Wonder Woman 1984 – December 25 (HBO Max And Theatrical):
Speaking of comic book movie stars, Gal Gadot reprizes his wonderful and career defining role in this highly anticipated superhero flick. Set nearly 70 years after the events of Wonder Woman in 2017, the sequel pits Diana against a ruthless business mogul (Pedro Pascal) and a woman with the characteristics of a jungle cat (Kristen Wiig) in the middle of the Mysterious reappearance of her colleague and deceased lover Steve Trevor (Chris Pine).
Returning to the presidency of Wonder Woman 1984, Patty Jenkins co-wrote the screenplay with comic book writers Geoff Johns and Shang-Chi and legend of the ten rings scribe David Callaham. The DC Extended Universe installment underwent many schedule changes (mostly due to Covid-19) until Warner Bros. Recently, he chose to release it simultaneously in theaters and digitally on HBO Max on Christmas Day.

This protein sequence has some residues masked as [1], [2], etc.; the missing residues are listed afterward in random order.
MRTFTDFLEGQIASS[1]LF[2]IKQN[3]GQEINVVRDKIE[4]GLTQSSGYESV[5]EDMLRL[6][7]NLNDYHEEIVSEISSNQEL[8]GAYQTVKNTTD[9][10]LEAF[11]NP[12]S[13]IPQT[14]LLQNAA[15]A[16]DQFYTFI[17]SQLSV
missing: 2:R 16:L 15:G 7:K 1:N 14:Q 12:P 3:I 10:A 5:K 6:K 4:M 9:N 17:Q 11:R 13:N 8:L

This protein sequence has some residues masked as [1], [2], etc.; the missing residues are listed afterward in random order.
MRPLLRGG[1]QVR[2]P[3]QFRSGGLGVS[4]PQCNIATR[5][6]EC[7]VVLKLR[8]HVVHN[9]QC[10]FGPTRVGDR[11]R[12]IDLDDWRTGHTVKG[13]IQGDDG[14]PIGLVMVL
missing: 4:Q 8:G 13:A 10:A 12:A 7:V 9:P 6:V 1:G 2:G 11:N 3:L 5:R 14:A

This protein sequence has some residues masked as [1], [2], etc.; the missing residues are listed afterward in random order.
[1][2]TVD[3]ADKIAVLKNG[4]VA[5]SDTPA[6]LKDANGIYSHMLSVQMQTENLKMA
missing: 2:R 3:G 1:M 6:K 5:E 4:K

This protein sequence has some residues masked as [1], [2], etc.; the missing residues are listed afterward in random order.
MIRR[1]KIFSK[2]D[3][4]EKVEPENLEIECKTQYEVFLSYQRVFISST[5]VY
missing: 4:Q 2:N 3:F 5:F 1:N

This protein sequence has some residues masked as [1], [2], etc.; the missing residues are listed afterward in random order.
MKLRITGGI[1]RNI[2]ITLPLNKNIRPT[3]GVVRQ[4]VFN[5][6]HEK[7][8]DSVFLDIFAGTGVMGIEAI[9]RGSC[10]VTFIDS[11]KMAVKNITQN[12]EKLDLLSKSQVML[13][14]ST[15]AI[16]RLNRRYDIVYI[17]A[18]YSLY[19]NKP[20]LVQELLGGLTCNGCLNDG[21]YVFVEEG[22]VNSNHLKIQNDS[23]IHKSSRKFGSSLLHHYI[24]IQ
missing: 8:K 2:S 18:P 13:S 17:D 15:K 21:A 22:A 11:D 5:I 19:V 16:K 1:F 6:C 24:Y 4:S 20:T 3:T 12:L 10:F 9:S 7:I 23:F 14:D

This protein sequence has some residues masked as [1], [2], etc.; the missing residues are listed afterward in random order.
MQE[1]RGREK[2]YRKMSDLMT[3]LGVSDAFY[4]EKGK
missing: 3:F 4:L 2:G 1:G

Soul – December 25 (Disney +):
Instead of offering the additional theatrical release, Disney has decided to make its latest Pixar feature a Disney + exclusive on December 25. The prestigious animation studio is known for using mortality as a recurring theme in its films and Soul is no exception.
In collaboration with Kemp Powers, Up and Inside Out director Pete Doctor directs this spiritual tale starring Jamie Foxx as the voice of a musician who loses his passion for art and, one day, his life. What follows is a journey to get them both back, with the help of an unborn child soul (Tina Fey).